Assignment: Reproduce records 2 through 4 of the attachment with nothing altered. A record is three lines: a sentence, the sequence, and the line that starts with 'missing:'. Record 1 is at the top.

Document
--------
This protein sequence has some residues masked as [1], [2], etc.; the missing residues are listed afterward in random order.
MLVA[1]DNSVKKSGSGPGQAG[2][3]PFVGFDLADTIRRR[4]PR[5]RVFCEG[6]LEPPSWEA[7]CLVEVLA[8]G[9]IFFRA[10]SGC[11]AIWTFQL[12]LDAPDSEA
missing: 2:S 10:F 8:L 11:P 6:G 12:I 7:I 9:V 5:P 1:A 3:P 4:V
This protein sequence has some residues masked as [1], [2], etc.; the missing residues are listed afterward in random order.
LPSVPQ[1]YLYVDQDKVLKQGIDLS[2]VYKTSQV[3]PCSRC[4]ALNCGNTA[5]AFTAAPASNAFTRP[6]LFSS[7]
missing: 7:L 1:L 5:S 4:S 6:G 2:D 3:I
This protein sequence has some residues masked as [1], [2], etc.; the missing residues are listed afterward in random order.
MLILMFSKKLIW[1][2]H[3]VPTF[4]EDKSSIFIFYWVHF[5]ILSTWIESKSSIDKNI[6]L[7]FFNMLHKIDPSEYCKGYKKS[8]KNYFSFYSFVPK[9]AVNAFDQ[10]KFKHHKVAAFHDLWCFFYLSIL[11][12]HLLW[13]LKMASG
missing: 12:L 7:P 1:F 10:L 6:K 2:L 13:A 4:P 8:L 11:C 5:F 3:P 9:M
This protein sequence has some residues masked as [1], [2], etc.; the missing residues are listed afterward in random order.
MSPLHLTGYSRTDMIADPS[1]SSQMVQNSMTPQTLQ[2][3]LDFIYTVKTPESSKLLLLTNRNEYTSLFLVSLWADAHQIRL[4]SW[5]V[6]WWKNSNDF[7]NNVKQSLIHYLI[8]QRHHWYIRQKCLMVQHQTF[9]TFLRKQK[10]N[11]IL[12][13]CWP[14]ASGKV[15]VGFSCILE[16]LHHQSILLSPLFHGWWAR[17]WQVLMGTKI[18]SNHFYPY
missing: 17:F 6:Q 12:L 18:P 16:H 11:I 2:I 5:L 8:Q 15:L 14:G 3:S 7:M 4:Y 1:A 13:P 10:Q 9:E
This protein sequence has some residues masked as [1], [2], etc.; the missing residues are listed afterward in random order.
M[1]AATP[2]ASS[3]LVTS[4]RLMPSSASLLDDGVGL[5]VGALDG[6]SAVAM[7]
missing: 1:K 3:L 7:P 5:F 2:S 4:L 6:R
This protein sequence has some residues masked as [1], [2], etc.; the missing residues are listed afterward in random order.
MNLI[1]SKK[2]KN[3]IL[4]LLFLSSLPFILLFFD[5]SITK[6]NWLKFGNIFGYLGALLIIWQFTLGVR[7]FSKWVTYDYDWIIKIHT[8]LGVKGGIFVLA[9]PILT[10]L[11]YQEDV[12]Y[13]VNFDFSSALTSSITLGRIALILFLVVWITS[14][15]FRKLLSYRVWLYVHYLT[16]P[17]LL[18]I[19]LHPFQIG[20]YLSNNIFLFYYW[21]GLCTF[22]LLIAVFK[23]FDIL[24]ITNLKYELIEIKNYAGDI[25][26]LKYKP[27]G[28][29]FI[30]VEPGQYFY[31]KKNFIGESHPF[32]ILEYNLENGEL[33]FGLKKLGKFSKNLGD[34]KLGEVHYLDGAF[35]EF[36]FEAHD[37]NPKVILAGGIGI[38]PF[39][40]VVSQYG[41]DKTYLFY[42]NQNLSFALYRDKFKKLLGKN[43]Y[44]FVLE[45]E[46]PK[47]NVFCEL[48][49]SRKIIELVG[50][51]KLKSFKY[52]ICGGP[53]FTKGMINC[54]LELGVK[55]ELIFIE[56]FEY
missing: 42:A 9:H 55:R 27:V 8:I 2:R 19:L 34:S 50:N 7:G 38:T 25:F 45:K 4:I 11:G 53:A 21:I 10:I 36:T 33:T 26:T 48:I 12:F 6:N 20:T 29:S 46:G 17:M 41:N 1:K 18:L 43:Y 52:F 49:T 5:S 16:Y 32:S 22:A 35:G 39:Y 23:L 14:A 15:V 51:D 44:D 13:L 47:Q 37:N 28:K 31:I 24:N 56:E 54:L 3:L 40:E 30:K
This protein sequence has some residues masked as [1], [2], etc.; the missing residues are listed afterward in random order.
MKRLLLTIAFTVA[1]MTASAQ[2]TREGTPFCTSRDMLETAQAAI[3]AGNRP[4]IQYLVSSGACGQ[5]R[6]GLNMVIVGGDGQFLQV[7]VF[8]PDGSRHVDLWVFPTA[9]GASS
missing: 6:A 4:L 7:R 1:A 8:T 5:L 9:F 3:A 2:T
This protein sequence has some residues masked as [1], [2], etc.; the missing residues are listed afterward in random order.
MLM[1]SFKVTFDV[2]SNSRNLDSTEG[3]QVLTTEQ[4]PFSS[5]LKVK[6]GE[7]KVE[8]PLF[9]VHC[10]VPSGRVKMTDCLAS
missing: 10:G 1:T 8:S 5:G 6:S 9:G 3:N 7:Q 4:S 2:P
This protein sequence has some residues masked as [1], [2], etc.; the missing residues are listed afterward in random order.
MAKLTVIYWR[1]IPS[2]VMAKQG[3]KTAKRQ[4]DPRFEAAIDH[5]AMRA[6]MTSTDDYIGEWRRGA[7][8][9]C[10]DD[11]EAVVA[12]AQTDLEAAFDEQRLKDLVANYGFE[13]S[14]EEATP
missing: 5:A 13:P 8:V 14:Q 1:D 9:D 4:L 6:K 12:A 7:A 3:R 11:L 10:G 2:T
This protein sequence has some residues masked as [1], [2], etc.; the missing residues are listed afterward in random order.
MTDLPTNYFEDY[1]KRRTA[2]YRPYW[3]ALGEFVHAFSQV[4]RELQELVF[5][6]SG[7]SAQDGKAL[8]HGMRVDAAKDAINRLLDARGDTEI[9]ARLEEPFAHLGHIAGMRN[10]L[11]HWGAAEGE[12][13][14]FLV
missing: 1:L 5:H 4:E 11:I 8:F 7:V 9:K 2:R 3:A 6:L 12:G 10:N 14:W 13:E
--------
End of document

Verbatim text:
This protein sequence has some residues masked as [1], [2], etc.; the missing residues are listed afterward in random order.
LPSVPQ[1]YLYVDQDKVLKQGIDLS[2]VYKTSQV[3]PCSRC[4]ALNCGNTA[5]AFTAAPASNAFTRP[6]LFSS[7]
missing: 7:L 1:L 5:S 4:S 6:G 2:D 3:I
This protein sequence has some residues masked as [1], [2], etc.; the missing residues are listed afterward in random order.
MLILMFSKKLIW[1][2]H[3]VPTF[4]EDKSSIFIFYWVHF[5]ILSTWIESKSSIDKNI[6]L[7]FFNMLHKIDPSEYCKGYKKS[8]KNYFSFYSFVPK[9]AVNAFDQ[10]KFKHHKVAAFHDLWCFFYLSIL[11][12]HLLW[13]LKMASG
missing: 12:L 7:P 1:F 10:L 6:K 2:L 13:A 4:P 8:L 11:C 5:F 3:P 9:M
This protein sequence has some residues masked as [1], [2], etc.; the missing residues are listed afterward in random order.
MSPLHLTGYSRTDMIADPS[1]SSQMVQNSMTPQTLQ[2][3]LDFIYTVKTPESSKLLLLTNRNEYTSLFLVSLWADAHQIRL[4]SW[5]V[6]WWKNSNDF[7]NNVKQSLIHYLI[8]QRHHWYIRQKCLMVQHQTF[9]TFLRKQK[10]N[11]IL[12][13]CWP[14]ASGKV[15]VGFSCILE[16]LHHQSILLSPLFHGWWAR[17]WQVLMGTKI[18]SNHFYPY
missing: 17:F 6:Q 12:L 18:P 16:H 11:I 2:I 5:L 8:Q 15:L 14:G 3:S 7:M 4:Y 1:A 13:P 10:Q 9:E